Terror group repeats call for attacks on France
Published: 24 Mar 2014 09:00 GMT+01:00
A jihadist group repeated its calls for French president François Hollande's assassination in revenge for the European nation's recent interventions in Africa, terrorist monitoring group SITE said on Sunday.
The al-Minbar Jihadi Media Network, a militant Islamist web site with ties to Al-Qaeda, says it wants Muslims to stage attacks in France and on French interests elsewhere in support of Muslims in Central African Republic and Mali.
"Supporting them is an easy matter for every honest and loyal person, because the embassies of France fill the lands of the Muslims, not to mention the lions of our Ummah who live in the West," it said in a message introducing the latest campaign, according to the SITE Intelligence Group.
On its online forum, it posted 22 posters, a video, an article, and a poem, adding to the campaign it began earlier this month urging terror attacks in France and for Hollande's killing.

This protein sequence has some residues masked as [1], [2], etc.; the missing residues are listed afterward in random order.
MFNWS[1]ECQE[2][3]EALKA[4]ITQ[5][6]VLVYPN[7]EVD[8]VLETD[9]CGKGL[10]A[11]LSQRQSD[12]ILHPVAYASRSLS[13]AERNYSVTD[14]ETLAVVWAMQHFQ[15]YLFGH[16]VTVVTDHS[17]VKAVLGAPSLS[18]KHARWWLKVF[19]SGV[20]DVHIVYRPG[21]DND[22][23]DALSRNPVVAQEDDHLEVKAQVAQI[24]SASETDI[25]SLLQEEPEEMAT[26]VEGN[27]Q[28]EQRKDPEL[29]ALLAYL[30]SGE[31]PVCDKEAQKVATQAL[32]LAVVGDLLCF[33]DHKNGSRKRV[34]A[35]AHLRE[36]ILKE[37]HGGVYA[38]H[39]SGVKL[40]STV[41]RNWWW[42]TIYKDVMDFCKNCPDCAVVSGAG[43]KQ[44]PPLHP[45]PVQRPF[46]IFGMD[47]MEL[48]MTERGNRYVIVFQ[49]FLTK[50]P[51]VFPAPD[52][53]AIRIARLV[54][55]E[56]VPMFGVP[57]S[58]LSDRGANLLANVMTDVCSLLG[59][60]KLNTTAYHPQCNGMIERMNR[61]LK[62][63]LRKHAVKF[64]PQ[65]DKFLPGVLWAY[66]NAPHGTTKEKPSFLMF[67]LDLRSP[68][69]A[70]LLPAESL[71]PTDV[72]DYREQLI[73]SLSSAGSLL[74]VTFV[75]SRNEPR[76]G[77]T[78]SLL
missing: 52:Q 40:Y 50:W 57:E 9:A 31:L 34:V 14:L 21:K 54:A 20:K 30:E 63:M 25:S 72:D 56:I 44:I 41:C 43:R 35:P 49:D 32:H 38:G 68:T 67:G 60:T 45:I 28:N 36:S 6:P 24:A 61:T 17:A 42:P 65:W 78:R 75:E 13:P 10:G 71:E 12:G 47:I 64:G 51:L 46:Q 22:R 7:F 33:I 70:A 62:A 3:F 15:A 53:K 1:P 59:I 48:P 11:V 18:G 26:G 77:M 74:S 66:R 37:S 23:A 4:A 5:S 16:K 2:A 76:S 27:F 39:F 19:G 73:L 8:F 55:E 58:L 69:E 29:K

"To our lone wolves in France, assassinate the president of disbelief and criminality, terrify his cursed government, and bomb them and scare them as a support to the vulnerable in the Central African Republic," the March 9th message read.
"Neither Hollande, nor his soldiers will know peace in France as long as the Muslims of Mali and the Central African Republic cannot live properly in their country," it said.
Hollande responded at the time, saying "this is not the first time that there have been threats," and "we are extremely vigilant."
France sent in troops to Mali in January last year to drive out Islamist militants and Tuareg rebels who had taken control of the desert north.
Although their onslaught on the south, where the capital Bamako is located, was halted, fighters loyal to Islamist groups still operate there and stage periodic attacks.
France has also sent around 2,000 troops to the Central African Republic in support of a 6,000-strong African Union peacekeeping mission following a wave of Muslim-Christian bloodletting in the aftermath of a coup.